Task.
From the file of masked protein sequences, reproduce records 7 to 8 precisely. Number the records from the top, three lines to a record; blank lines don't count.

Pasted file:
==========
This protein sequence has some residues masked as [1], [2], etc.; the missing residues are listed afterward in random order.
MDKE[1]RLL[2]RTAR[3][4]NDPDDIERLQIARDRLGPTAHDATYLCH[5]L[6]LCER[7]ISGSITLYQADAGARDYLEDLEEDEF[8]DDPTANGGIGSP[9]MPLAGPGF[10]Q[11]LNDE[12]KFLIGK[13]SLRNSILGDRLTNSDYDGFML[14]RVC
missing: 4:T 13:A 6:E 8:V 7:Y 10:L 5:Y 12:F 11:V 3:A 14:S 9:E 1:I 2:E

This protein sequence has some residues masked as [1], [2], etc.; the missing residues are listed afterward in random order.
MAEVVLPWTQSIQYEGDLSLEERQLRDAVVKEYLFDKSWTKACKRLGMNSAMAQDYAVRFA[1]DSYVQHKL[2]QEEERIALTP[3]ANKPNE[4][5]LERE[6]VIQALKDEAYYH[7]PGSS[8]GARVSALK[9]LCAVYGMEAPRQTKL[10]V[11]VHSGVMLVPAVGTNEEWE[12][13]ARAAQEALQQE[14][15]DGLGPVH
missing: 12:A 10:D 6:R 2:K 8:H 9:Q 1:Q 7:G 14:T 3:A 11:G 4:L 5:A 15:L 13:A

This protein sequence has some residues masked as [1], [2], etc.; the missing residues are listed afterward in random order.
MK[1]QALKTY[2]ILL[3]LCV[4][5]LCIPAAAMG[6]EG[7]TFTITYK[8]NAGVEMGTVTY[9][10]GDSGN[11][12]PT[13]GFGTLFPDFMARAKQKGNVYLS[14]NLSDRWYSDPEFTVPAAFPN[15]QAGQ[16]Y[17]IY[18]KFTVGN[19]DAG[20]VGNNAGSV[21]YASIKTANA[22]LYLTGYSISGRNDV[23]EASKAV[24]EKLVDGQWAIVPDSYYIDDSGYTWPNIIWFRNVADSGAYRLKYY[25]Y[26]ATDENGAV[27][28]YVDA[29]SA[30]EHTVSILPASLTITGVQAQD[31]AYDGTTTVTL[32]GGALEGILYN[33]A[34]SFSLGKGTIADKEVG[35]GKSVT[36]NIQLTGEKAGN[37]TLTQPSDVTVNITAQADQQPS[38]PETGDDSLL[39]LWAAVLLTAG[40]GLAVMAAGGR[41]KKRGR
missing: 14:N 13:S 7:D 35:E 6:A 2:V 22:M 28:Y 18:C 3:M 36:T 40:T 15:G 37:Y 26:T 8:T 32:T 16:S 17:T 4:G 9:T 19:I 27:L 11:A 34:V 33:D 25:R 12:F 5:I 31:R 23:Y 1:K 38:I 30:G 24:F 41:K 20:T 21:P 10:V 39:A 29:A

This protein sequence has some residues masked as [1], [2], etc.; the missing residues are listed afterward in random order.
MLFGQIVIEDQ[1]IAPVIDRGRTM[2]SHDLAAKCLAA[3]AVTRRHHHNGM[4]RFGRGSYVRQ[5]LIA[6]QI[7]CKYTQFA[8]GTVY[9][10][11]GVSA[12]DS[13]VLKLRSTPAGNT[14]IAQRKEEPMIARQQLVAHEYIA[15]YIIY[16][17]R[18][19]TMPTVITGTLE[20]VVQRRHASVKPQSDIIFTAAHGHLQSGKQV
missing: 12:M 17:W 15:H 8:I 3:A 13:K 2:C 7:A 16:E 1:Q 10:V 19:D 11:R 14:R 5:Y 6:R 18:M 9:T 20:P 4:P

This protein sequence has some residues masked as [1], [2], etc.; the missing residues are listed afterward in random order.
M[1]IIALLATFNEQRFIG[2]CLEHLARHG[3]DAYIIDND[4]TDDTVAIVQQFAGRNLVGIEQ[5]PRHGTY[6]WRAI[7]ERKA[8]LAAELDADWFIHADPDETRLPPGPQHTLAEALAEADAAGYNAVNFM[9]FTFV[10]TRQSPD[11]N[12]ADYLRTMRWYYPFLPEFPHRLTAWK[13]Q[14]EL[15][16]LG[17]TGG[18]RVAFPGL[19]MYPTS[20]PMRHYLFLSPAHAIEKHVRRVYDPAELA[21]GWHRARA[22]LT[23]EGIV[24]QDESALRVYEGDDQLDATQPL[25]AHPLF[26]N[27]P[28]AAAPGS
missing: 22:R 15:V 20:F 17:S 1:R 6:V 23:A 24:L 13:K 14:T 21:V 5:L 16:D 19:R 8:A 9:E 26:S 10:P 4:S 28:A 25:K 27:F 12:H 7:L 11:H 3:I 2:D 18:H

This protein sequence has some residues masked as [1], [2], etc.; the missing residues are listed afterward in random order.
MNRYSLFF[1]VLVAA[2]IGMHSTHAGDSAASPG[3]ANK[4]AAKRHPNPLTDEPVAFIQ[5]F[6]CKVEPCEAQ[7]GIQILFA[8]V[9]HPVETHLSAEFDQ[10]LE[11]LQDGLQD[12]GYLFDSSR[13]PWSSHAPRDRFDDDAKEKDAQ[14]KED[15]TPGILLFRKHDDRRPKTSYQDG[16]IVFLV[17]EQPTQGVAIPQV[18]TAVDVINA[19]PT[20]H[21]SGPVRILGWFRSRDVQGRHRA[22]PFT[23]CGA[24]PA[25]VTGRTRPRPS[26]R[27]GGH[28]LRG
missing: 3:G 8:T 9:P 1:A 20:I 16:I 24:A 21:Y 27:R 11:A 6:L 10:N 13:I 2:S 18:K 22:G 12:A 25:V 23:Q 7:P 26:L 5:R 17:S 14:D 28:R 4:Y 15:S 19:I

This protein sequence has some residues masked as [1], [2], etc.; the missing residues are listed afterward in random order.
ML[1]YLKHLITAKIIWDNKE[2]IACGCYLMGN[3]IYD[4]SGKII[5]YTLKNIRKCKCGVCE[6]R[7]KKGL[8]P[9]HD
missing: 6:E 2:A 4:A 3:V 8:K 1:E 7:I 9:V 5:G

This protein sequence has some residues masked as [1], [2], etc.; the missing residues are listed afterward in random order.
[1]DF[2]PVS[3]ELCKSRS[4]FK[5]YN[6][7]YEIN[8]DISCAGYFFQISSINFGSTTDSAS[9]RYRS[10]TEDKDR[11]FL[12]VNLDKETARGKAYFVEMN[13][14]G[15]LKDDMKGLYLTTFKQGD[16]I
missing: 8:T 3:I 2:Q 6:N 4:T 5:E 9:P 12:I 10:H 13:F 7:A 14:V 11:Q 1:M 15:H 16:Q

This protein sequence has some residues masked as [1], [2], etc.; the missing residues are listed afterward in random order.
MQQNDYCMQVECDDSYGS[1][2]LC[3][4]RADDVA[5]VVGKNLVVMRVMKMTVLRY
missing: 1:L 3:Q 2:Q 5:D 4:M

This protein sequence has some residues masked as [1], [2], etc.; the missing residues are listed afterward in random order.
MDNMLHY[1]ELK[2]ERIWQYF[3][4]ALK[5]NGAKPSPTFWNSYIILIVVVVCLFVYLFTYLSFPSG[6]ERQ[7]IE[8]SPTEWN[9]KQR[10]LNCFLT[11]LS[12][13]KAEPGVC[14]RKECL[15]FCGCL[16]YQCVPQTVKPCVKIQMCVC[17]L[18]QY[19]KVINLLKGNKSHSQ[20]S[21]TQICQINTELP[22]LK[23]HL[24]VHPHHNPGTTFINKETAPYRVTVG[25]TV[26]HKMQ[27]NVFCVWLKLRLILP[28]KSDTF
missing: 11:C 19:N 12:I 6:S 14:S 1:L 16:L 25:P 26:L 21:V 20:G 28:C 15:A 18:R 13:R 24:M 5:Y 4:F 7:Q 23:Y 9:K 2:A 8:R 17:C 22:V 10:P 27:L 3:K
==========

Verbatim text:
This protein sequence has some residues masked as [1], [2], etc.; the missing residues are listed afterward in random order.
ML[1]YLKHLITAKIIWDNKE[2]IACGCYLMGN[3]IYD[4]SGKII[5]YTLKNIRKCKCGVCE[6]R[7]KKGL[8]P[9]HD
missing: 6:E 2:A 4:A 3:V 8:K 1:E 7:I 9:V 5:G

This protein sequence has some residues masked as [1], [2], etc.; the missing residues are listed afterward in random order.
[1]DF[2]PVS[3]ELCKSRS[4]FK[5]YN[6][7]YEIN[8]DISCAGYFFQISSINFGSTTDSAS[9]RYRS[10]TEDKDR[11]FL[12]VNLDKETARGKAYFVEMN[13][14]G[15]LKDDMKGLYLTTFKQGD[16]I
missing: 8:T 3:I 2:Q 6:N 4:T 5:E 9:P 12:I 10:H 13:F 7:A 14:V 11:Q 1:M 15:H 16:Q